Wednesday, June 30, 2010

hexagon tips

Just a quick pop in post before I go back to my packing! I have had quite a few people ask me to share some tips on how I sew my hexagons. It took me a long time (months) to find a technique that worked for me and I encourage everyone to try several different stitches to find the one that works best for them. 

First, I straight stitch along the edges of two hexagons, making sure to just skim the top of the paper inside. Making sure to pull my thread nice and snug. You want it to be as tight as possible without causing it to ripple.



Then once I reach the other side, I back (straight) stitch in the opposite holes of the original straight stitch...



When finished it will look like a solid line of stitches (please excuse my inconsistency, I am working on that part....luckily it doesn't really affect the outcome). The back stitch evens the tension of the original straight stitch and helps get rid of the tugs on the front of the hexagons.


And thats pretty much it. If you make sure your stitches are nice and tight it should look like this...


 I do have to admit that it does add a  little time onto making hexes when sewing this way. The whip stitch was much faster, but I couldn't get the tension on the fabric consistent enough not to tug on the front. The ladder stitch that Heather taught me was amazing, but I was WAY too slow at it to keep it up....but her technique is how I discovered that the tension on the fabric was the key (thanks again Heather). 
Just a few extra notes:
I use a hand quilting thread (100% cotton by Gutermann) for extra strength. I kept breaking all the others when pulling tight to keep my tension right. 
I use a quilter's knot in the beginning of all my threads. It is thick and strong enough not to pull through the fabric when pulling tight.
Last but not least...I only iron my hexes with the paper in place. Once you remove the paper ironing can pull on your fabric and stitches warping the end result. So once all my hexes are sewn together, I iron them one last time and then carefully remove all the paper.


Here is a block that I made in my down time this week for my son's quilt. I told him that the grey seeds prove my love for him!! I had a precious little of the FMF grey seeds for my hexagon quilt and sacrificed most of it for his quilt...now that is mother love or maybe just plain insanity!!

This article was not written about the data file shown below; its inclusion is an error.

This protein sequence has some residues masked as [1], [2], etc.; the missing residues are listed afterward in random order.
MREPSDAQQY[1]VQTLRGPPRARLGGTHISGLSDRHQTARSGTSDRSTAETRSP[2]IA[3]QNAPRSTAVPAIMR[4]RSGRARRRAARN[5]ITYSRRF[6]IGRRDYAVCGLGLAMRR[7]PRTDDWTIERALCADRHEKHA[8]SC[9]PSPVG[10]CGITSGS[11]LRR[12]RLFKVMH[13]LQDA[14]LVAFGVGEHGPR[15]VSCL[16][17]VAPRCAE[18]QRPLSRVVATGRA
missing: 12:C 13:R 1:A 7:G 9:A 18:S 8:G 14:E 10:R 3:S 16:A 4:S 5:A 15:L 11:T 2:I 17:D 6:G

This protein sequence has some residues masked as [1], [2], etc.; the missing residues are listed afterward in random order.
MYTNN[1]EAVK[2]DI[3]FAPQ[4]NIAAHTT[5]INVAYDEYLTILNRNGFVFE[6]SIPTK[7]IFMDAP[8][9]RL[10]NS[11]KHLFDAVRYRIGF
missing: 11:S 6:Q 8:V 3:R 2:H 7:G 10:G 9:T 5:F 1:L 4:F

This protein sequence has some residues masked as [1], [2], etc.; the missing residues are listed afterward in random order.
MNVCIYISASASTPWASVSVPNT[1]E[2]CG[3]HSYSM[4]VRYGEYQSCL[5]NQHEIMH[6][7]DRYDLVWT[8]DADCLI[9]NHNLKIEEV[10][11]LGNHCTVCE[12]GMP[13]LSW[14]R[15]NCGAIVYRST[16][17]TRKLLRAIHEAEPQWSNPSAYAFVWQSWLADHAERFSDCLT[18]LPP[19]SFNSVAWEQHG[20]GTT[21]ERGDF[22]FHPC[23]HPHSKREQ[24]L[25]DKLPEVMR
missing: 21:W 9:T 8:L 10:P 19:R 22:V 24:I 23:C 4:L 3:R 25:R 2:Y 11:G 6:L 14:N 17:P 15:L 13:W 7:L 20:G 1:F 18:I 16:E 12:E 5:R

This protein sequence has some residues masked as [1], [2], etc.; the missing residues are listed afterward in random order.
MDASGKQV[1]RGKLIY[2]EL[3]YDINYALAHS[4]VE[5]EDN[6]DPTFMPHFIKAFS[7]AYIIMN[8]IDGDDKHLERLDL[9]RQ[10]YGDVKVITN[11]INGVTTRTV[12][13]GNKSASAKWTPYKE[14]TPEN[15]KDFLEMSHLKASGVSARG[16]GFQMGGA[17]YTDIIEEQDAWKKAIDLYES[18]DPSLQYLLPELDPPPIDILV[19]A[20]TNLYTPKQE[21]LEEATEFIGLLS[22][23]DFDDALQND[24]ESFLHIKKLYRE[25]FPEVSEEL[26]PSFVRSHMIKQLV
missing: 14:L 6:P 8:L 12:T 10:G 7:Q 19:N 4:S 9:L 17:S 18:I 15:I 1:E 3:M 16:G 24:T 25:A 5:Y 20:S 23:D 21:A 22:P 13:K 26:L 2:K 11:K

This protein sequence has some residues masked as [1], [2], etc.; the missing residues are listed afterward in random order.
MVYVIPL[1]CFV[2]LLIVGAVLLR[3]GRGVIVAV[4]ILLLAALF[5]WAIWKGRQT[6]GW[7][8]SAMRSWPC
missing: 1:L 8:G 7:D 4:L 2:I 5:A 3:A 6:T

9 comments:

  1. Thanks so much, Chris! You are as good as your word! I'm going to try the straight stitches later this afternoon or evening. I won't mind a little extra time stitching if I can get beautiful results like yours! One question -- I was thinking of using silk thread like I do with applique. It really sinks into the fabric and hides the stitches, but it probably isn't as strong as the thread you're using. And these stitches are what will be holding the top of the quilt together. Any thoughts?

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  2. Great! Thanks, Chris, I really need to try a new technique because I wasn't happy with the way my hexagon's pieced. And, you know what, I bet your little boy knows he's quite loved... so loved!

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  3. Great how-to Chris! Thanks for sharing x

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  4. Thanks for the tip!!! I am going to try that because my whip stitch looks crappy on the front...it pulls! I would have never thought of trying it your way.

    Happy Stitching!

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  5. grey seeds are a certain proof of love - anybody would recognize that :)

    thanks for showing your joining method. always good to learn a new way!

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  6. Thanks for the tip! I've been wanting to try my hand at some hexies and this helps!

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  7. I found your post via Wishes,True and Kind. I've been wondering how to join hexagons without the stitiches showing as it does with the whipstitch. Thank you so much for sharing your method. Thanks for the quilting thread tip as well. I love the block you've made for your son. That is going to be a beautiful quilt!!!

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  8. I love the block and the helpful tips. I'm about to *gulp* attempt to make some hexagons. Just curious...what size hex did you use in the block for your son's quilt? I'm having the hardest time deciding what size to make. Thanks! Have a great Sunday :)

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